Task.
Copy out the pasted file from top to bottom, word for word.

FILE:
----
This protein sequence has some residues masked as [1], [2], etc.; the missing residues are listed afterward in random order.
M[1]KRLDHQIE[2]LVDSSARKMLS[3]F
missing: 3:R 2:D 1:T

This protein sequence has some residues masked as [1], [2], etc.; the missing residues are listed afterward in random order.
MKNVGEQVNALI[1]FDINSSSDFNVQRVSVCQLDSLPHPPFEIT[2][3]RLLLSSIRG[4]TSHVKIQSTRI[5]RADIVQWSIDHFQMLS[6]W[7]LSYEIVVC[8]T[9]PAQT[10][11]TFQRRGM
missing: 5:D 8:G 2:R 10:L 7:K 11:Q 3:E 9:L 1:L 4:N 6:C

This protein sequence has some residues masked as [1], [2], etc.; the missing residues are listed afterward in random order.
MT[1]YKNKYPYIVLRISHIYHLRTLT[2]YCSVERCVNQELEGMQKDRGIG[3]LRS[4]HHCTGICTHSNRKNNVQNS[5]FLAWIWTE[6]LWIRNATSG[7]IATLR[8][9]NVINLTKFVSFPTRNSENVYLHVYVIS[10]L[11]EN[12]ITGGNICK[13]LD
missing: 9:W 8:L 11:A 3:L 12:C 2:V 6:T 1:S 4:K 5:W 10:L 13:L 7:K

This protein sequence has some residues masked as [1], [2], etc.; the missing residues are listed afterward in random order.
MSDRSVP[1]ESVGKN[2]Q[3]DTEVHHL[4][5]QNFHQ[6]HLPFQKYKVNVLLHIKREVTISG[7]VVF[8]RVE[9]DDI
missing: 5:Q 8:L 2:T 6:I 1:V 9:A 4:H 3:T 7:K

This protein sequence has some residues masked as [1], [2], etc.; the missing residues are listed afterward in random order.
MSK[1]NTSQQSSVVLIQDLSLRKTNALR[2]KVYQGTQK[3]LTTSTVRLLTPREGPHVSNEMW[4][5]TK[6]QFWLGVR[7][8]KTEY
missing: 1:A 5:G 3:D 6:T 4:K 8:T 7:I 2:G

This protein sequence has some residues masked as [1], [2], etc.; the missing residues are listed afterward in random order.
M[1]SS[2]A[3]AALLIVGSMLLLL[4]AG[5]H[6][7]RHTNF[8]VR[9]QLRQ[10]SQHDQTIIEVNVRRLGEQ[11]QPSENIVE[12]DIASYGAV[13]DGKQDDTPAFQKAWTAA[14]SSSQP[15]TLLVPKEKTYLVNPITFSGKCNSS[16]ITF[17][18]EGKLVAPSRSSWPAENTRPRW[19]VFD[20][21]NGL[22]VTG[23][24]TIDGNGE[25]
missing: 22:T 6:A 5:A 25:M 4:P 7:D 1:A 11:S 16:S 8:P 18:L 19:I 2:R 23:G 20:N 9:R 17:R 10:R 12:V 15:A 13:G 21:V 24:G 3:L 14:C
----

This protein sequence has some residues masked as [1], [2], etc.; the missing residues are listed afterward in random order.
M[1]KRLDHQIE[2]LVDSSARKMLS[3]F
missing: 3:R 2:D 1:T

This protein sequence has some residues masked as [1], [2], etc.; the missing residues are listed afterward in random order.
MKNVGEQVNALI[1]FDINSSSDFNVQRVSVCQLDSLPHPPFEIT[2][3]RLLLSSIRG[4]TSHVKIQSTRI[5]RADIVQWSIDHFQMLS[6]W[7]LSYEIVVC[8]T[9]PAQT[10][11]TFQRRGM
missing: 5:D 8:G 2:R 10:L 7:K 11:Q 3:E 9:L 1:L 4:N 6:C

This protein sequence has some residues masked as [1], [2], etc.; the missing residues are listed afterward in random order.
MT[1]YKNKYPYIVLRISHIYHLRTLT[2]YCSVERCVNQELEGMQKDRGIG[3]LRS[4]HHCTGICTHSNRKNNVQNS[5]FLAWIWTE[6]LWIRNATSG[7]IATLR[8][9]NVINLTKFVSFPTRNSENVYLHVYVIS[10]L[11]EN[12]ITGGNICK[13]LD
missing: 9:W 8:L 11:A 3:L 12:C 2:V 6:T 1:S 4:K 5:W 10:L 13:L 7:K

This protein sequence has some residues masked as [1], [2], etc.; the missing residues are listed afterward in random order.
MSDRSVP[1]ESVGKN[2]Q[3]DTEVHHL[4][5]QNFHQ[6]HLPFQKYKVNVLLHIKREVTISG[7]VVF[8]RVE[9]DDI
missing: 5:Q 8:L 2:T 6:I 1:V 9:A 4:H 3:T 7:K

This protein sequence has some residues masked as [1], [2], etc.; the missing residues are listed afterward in random order.
MSK[1]NTSQQSSVVLIQDLSLRKTNALR[2]KVYQGTQK[3]LTTSTVRLLTPREGPHVSNEMW[4][5]TK[6]QFWLGVR[7][8]KTEY
missing: 1:A 5:G 3:D 6:T 4:K 8:T 7:I 2:G

This protein sequence has some residues masked as [1], [2], etc.; the missing residues are listed afterward in random order.
M[1]SS[2]A[3]AALLIVGSMLLLL[4]AG[5]H[6][7]RHTNF[8]VR[9]QLRQ[10]SQHDQTIIEVNVRRLGEQ[11]QPSENIVE[12]DIASYGAV[13]DGKQDDTPAFQKAWTAA[14]SSSQP[15]TLLVPKEKTYLVNPITFSGKCNSS[16]ITF[17][18]EGKLVAPSRSSWPAENTRPRW[19]VFD[20][21]NGL[22]VTG[23][24]TIDGNGE[25]
missing: 22:T 6:A 5:A 25:M 4:P 7:D 1:A 11:S 16:S 8:P 18:L 19:I 2:R 23:G 20:N 9:R 17:R 10:R 12:V 15:A 13:G 21:V 24:G 3:L 14:C